Here at St Paul’s Eye Unit we have long believed that we have strong local support for the work we do and suspect that there is a sense that St Paul’s belongs to Liverpool. We only have to look at the large number of patients that so willingly agree to get involved to help support our research projects.
It seems only right we reciprocate this support by continually striving to improve our services - no matter how good we are, we can always be better. No matter how knowledgeable we are, we can always learn more. There’s always room for improvement.
Being an organisation that prides itself on being open and transparent with our patients and putting them at the heart of everything we do is crucial to improving our services – and so is how we engage and listen to them. As a result we have launched a new customer service training programme.
We caught up with trainer, Jay Rushton-Woods, Deputy General Manager, to learn more.
Training like this is mutually beneficial driving job satisfaction at the same time of ultimately delivering outstanding patient care.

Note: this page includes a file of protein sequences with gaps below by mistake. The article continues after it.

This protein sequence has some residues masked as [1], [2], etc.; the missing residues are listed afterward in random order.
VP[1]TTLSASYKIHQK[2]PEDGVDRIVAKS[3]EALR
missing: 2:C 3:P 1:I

“I have a background in psychology and wrote and delivered this programme some years ago and thought it would be good to deliver it within St Paul’s.
“Instantly, people thought that the word ’customer’ should be replaced with ‘patient’ but when we consider the audiences we communicate within the department it isn’t just patients. We also regularly deal with colleagues in other departments, our partners such as the University of Liverpool and CCG, students, family and friends of patients and service providers to name but a few; a whole host of people. So we decided to leave as it ‘customer’ as it triggered further conversations and that enabled people to learn before staff attended the course.
“The course has been designed to be delivered in person on both the Aintree and Royal sites to ensure continuity of care as part of our integration. It is fully interactive with plenty of discussion to explore impact of behaviours and how a person can be perceived by others, which often is quite interesting”, continued Jay. “We also cover topics such body language, communication styles and descaling situations, financial and reputational costs of complaints and how by listening to the patient and engaging them we turn a negative situation into a positive outcome through learning.
“The training has been run for a third of the staff already from HCA’s, clerks, secretaries, optometrists, doctors and nurses.
“The feedback has been very positive with 100% of those that have attended have rated the training to be very good or good and many of the comments have been along the lines of ‘very useful’, ‘interesting’ and ‘well worth attending."
Jay is encouraging all staff to get booked on.
“Training like this is mutually beneficial driving job satisfaction at the same time of ultimately delivering outstanding patient care”, said Jay.
To book on to the training send Jay an email.